“O, Allah! Rectify my religion for me, which is the safeguard of my affairs. Rectify my worldly [affairs], wherein is my livelihood. Rectify my afterlife, to which is my return, and make life for me [a means of] increase in every good and make death for me as a rest from every evil.”

(Saheeh Muslim #2720)

4. Be around the people who dhikr. Allah, the Exalted, says:

"And keep yourself patiently with those who call on their Rabb (i.e., your companions who remember their Rabb with glorification, praising in prayers, and other righteous deeds) morning and afternoon, seeking His Face; and let not your eyes overlook them.” 

(Surah Al-Kahf, 18:28)

5. Attend gatherings where Allah is remembered. Abu Hurairah  narrated that the Prophet, peace and blessings be upon him, said:

"Allah has angels that go from place to place searching for people [engaged in] the remembrance of Allah. So when they find a particular people mentioning Allah, they call out (to other angels), “Come here to your objective.” They then envelop them (the people) with their wings reaching up to the sky. Their Lord asks them, yet He is more knowing than they are. “What are My servants saying?” The angels reply, “They are glorifying you (saying Subhan Allah), declaring Your greatness (saying Allahu Akbar), praising You (saying: Alhamdulillah), and exalting You.” He asks, “Have they seen Me?” They reply, “No, by Allah, they have not seen You.” He asks, “And what if they saw Me?” The angels reply, “If they saw You, they would be even stronger in worshipping You, stronger in glorifying and praising You, and they would exalt You even more.”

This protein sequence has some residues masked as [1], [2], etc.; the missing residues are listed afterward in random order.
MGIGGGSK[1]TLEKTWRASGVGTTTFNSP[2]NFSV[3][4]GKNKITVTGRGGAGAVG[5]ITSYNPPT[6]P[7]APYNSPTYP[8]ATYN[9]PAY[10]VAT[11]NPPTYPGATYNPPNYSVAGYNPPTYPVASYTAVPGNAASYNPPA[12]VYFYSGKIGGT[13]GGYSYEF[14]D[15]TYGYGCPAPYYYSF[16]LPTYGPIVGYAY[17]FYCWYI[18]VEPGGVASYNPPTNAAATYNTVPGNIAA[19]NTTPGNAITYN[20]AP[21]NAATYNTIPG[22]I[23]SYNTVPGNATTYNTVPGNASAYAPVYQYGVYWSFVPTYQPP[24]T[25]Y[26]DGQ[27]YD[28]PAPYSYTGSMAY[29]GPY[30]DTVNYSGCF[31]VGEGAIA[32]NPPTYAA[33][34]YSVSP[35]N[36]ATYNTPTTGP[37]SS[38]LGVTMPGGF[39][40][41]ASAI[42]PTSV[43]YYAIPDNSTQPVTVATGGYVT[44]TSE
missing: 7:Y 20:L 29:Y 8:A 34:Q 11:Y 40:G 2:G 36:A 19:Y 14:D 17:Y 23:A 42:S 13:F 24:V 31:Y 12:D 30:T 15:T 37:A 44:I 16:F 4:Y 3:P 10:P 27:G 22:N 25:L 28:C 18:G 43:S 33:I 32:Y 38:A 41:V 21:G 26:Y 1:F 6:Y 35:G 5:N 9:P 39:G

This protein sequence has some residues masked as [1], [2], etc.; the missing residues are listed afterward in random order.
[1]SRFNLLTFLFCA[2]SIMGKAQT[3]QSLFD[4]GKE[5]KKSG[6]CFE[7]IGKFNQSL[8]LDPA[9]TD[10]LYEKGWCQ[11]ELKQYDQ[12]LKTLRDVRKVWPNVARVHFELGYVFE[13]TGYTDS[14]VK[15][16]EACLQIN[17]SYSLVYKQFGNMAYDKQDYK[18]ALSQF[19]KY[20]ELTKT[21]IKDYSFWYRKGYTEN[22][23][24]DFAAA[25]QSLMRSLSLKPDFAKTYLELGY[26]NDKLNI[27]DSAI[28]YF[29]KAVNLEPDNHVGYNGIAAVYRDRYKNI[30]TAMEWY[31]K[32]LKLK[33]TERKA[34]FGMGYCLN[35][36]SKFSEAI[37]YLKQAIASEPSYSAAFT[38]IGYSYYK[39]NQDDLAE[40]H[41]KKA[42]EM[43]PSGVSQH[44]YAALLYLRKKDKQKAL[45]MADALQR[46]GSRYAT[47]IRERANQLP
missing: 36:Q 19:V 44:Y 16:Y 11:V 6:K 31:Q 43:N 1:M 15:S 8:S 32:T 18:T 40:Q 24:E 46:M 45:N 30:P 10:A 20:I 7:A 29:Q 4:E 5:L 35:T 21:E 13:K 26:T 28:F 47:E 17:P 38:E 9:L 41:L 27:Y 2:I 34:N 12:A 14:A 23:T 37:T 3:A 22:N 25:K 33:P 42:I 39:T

(Riyadus Saliheen #1447)

‘Antarah reported:

“I asked Ibn Abbas, may Allah be pleased with him, ‘Which deed is best?’ Ibn Abbas said, ‘The remembrance of Allah is greatest.’” 

(Surah Al-Ankabut, 29:45 and Musannaf of Ibn Abī Shaybah #34777)

Our faith is a precious gift from Allah. May Allah increase us all in it through dhikr and other righteous acts.

End Notes

1 Al-Wabil al-Sayyib, Damascus: Maktabah Dar al-Bayan, 2006. P.176

2 Kitab al-Arba‘in fi Usul al-Din. Jeddah: Dar al-Minhaj, 2006, p. 87

Candice “Sister Islaah” Abd’al-Rahim reverted to Islam in 1976, and considers herself a student of knowledge. She has deep education credentials which include an M.A. in Teaching, a Certificate of Advanced Studies (Post-Masters) in Administration and Supervision, a B.S. in English, and experiences as a principal (in fact the first hijab public school principal in Maryland!), curriculum and staff developer, mentor, and classroom teacher of grades pre-K through 12. She is a former adjunct professor at Johns Hopkins University’s Graduate School of Education and is a doctoral candidate in Islamic Sciences at the International Online University. Islaah’s contributions to the field have earned her honors in the Who’s Who of Distinguished JHU Alumni. She is a wife, daughter, mother, and grandmother and is an active member of several Muslim communities in the Baltimore area.